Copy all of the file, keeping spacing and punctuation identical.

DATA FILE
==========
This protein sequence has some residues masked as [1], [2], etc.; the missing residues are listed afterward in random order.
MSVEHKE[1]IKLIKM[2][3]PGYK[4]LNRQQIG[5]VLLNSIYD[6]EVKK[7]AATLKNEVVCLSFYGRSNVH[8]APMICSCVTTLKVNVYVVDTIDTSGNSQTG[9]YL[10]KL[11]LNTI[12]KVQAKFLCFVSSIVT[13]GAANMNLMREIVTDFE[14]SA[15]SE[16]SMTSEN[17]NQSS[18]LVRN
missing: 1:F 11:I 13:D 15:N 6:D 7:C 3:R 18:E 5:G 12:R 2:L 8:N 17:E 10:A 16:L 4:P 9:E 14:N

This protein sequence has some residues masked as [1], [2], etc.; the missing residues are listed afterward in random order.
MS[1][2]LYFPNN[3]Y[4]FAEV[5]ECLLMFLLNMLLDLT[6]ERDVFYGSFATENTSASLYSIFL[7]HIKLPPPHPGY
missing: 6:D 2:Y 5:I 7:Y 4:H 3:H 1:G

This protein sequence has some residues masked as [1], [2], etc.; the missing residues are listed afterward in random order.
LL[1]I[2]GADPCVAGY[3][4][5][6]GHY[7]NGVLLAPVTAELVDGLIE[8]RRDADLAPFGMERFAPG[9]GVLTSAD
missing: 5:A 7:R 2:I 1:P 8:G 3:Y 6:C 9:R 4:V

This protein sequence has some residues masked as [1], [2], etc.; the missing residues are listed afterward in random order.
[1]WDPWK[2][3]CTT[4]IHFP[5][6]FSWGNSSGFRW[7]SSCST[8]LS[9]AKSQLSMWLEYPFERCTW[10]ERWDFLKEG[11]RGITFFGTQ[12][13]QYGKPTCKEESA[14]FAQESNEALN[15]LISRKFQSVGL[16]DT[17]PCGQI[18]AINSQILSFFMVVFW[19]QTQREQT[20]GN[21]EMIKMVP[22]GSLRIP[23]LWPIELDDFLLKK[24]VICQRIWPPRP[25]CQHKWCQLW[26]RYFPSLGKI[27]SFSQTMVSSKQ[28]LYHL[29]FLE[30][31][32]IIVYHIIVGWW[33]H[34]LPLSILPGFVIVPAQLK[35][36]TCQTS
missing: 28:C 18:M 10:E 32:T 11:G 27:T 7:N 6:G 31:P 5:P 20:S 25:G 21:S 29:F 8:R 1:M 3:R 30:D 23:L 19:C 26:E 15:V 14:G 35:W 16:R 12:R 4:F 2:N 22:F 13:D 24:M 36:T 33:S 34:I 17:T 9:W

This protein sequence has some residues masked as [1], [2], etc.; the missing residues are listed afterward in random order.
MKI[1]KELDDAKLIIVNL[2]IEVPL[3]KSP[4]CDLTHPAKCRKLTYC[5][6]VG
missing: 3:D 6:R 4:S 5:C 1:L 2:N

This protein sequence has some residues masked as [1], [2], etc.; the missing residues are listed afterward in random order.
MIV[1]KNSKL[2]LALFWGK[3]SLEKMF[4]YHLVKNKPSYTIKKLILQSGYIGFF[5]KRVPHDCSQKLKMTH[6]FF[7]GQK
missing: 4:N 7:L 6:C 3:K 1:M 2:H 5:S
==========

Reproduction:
This protein sequence has some residues masked as [1], [2], etc.; the missing residues are listed afterward in random order.
MSVEHKE[1]IKLIKM[2][3]PGYK[4]LNRQQIG[5]VLLNSIYD[6]EVKK[7]AATLKNEVVCLSFYGRSNVH[8]APMICSCVTTLKVNVYVVDTIDTSGNSQTG[9]YL[10]KL[11]LNTI[12]KVQAKFLCFVSSIVT[13]GAANMNLMREIVTDFE[14]SA[15]SE[16]SMTSEN[17]NQSS[18]LVRN
missing: 1:F 11:I 13:D 15:N 6:D 7:C 3:R 18:E 5:G 12:R 2:L 8:N 17:E 10:A 16:L 4:P 9:E 14:N

This protein sequence has some residues masked as [1], [2], etc.; the missing residues are listed afterward in random order.
MS[1][2]LYFPNN[3]Y[4]FAEV[5]ECLLMFLLNMLLDLT[6]ERDVFYGSFATENTSASLYSIFL[7]HIKLPPPHPGY
missing: 6:D 2:Y 5:I 7:Y 4:H 3:H 1:G

This protein sequence has some residues masked as [1], [2], etc.; the missing residues are listed afterward in random order.
LL[1]I[2]GADPCVAGY[3][4][5][6]GHY[7]NGVLLAPVTAELVDGLIE[8]RRDADLAPFGMERFAPG[9]GVLTSAD
missing: 5:A 7:R 2:I 1:P 8:G 3:Y 6:C 9:R 4:V

This protein sequence has some residues masked as [1], [2], etc.; the missing residues are listed afterward in random order.
[1]WDPWK[2][3]CTT[4]IHFP[5][6]FSWGNSSGFRW[7]SSCST[8]LS[9]AKSQLSMWLEYPFERCTW[10]ERWDFLKEG[11]RGITFFGTQ[12][13]QYGKPTCKEESA[14]FAQESNEALN[15]LISRKFQSVGL[16]DT[17]PCGQI[18]AINSQILSFFMVVFW[19]QTQREQT[20]GN[21]EMIKMVP[22]GSLRIP[23]LWPIELDDFLLKK[24]VICQRIWPPRP[25]CQHKWCQLW[26]RYFPSLGKI[27]SFSQTMVSSKQ[28]LYHL[29]FLE[30][31][32]IIVYHIIVGWW[33]H[34]LPLSILPGFVIVPAQLK[35][36]TCQTS
missing: 28:C 18:M 10:E 32:T 11:G 27:T 7:N 6:G 31:P 5:P 20:S 25:G 21:S 29:F 8:R 1:M 3:R 30:D 23:L 19:C 26:E 15:V 14:G 35:W 16:R 12:R 4:F 2:N 22:F 13:D 24:M 36:T 33:S 34:I 17:T 9:W

This protein sequence has some residues masked as [1], [2], etc.; the missing residues are listed afterward in random order.
MKI[1]KELDDAKLIIVNL[2]IEVPL[3]KSP[4]CDLTHPAKCRKLTYC[5][6]VG
missing: 3:D 6:R 4:S 5:C 1:L 2:N

This protein sequence has some residues masked as [1], [2], etc.; the missing residues are listed afterward in random order.
MIV[1]KNSKL[2]LALFWGK[3]SLEKMF[4]YHLVKNKPSYTIKKLILQSGYIGFF[5]KRVPHDCSQKLKMTH[6]FF[7]GQK
missing: 4:N 7:L 6:C 3:K 1:M 2:H 5:S